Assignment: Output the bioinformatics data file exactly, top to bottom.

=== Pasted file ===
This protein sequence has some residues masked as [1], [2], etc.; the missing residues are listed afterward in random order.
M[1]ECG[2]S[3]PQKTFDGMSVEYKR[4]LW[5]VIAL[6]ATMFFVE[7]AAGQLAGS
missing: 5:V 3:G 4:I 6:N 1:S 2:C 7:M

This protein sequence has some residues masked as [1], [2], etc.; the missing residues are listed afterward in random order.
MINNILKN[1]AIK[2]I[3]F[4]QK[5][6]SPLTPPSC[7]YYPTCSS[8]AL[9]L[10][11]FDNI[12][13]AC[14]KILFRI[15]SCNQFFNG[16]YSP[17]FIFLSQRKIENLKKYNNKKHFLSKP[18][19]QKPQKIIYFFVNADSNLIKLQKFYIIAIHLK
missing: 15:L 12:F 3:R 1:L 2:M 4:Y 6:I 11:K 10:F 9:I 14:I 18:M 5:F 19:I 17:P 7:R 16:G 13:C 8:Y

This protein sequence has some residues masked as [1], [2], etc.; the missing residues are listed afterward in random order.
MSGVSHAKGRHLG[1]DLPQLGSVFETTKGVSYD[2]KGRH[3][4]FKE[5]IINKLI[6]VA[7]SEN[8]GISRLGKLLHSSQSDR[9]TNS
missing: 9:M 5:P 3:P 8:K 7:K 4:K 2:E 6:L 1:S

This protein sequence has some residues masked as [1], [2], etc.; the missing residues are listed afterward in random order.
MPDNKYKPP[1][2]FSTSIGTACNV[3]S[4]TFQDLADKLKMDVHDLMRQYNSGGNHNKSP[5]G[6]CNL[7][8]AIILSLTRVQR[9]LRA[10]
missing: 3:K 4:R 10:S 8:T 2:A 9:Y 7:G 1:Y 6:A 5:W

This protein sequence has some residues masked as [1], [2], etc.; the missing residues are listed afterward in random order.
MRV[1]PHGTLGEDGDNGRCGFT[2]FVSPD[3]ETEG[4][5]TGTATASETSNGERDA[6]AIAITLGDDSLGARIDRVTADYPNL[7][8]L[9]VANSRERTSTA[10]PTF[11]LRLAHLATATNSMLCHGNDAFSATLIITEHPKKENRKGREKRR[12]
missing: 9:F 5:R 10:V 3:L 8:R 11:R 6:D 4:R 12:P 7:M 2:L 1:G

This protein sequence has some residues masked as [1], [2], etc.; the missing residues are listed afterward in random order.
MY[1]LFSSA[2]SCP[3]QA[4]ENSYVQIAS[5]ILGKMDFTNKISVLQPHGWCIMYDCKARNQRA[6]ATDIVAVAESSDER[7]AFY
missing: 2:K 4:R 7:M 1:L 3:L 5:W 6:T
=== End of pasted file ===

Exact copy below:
This protein sequence has some residues masked as [1], [2], etc.; the missing residues are listed afterward in random order.
M[1]ECG[2]S[3]PQKTFDGMSVEYKR[4]LW[5]VIAL[6]ATMFFVE[7]AAGQLAGS
missing: 5:V 3:G 4:I 6:N 1:S 2:C 7:M

This protein sequence has some residues masked as [1], [2], etc.; the missing residues are listed afterward in random order.
MINNILKN[1]AIK[2]I[3]F[4]QK[5][6]SPLTPPSC[7]YYPTCSS[8]AL[9]L[10][11]FDNI[12][13]AC[14]KILFRI[15]SCNQFFNG[16]YSP[17]FIFLSQRKIENLKKYNNKKHFLSKP[18][19]QKPQKIIYFFVNADSNLIKLQKFYIIAIHLK
missing: 15:L 12:F 3:R 1:L 2:M 4:Y 6:I 11:K 10:F 9:I 14:I 18:M 5:F 19:I 17:P 7:R 16:G 13:C 8:Y

This protein sequence has some residues masked as [1], [2], etc.; the missing residues are listed afterward in random order.
MSGVSHAKGRHLG[1]DLPQLGSVFETTKGVSYD[2]KGRH[3][4]FKE[5]IINKLI[6]VA[7]SEN[8]GISRLGKLLHSSQSDR[9]TNS
missing: 9:M 5:P 3:P 8:K 7:K 4:K 2:E 6:L 1:S

This protein sequence has some residues masked as [1], [2], etc.; the missing residues are listed afterward in random order.
MPDNKYKPP[1][2]FSTSIGTACNV[3]S[4]TFQDLADKLKMDVHDLMRQYNSGGNHNKSP[5]G[6]CNL[7][8]AIILSLTRVQR[9]LRA[10]
missing: 3:K 4:R 10:S 8:T 2:A 9:Y 7:G 1:Y 6:A 5:W

This protein sequence has some residues masked as [1], [2], etc.; the missing residues are listed afterward in random order.
MRV[1]PHGTLGEDGDNGRCGFT[2]FVSPD[3]ETEG[4][5]TGTATASETSNGERDA[6]AIAITLGDDSLGARIDRVTADYPNL[7][8]L[9]VANSRERTSTA[10]PTF[11]LRLAHLATATNSMLCHGNDAFSATLIITEHPKKENRKGREKRR[12]
missing: 9:F 5:R 10:V 3:L 8:R 11:R 6:D 4:R 12:P 7:M 2:L 1:G

This protein sequence has some residues masked as [1], [2], etc.; the missing residues are listed afterward in random order.
MY[1]LFSSA[2]SCP[3]QA[4]ENSYVQIAS[5]ILGKMDFTNKISVLQPHGWCIMYDCKARNQRA[6]ATDIVAVAESSDER[7]AFY
missing: 2:K 4:R 7:M 1:L 3:L 5:W 6:T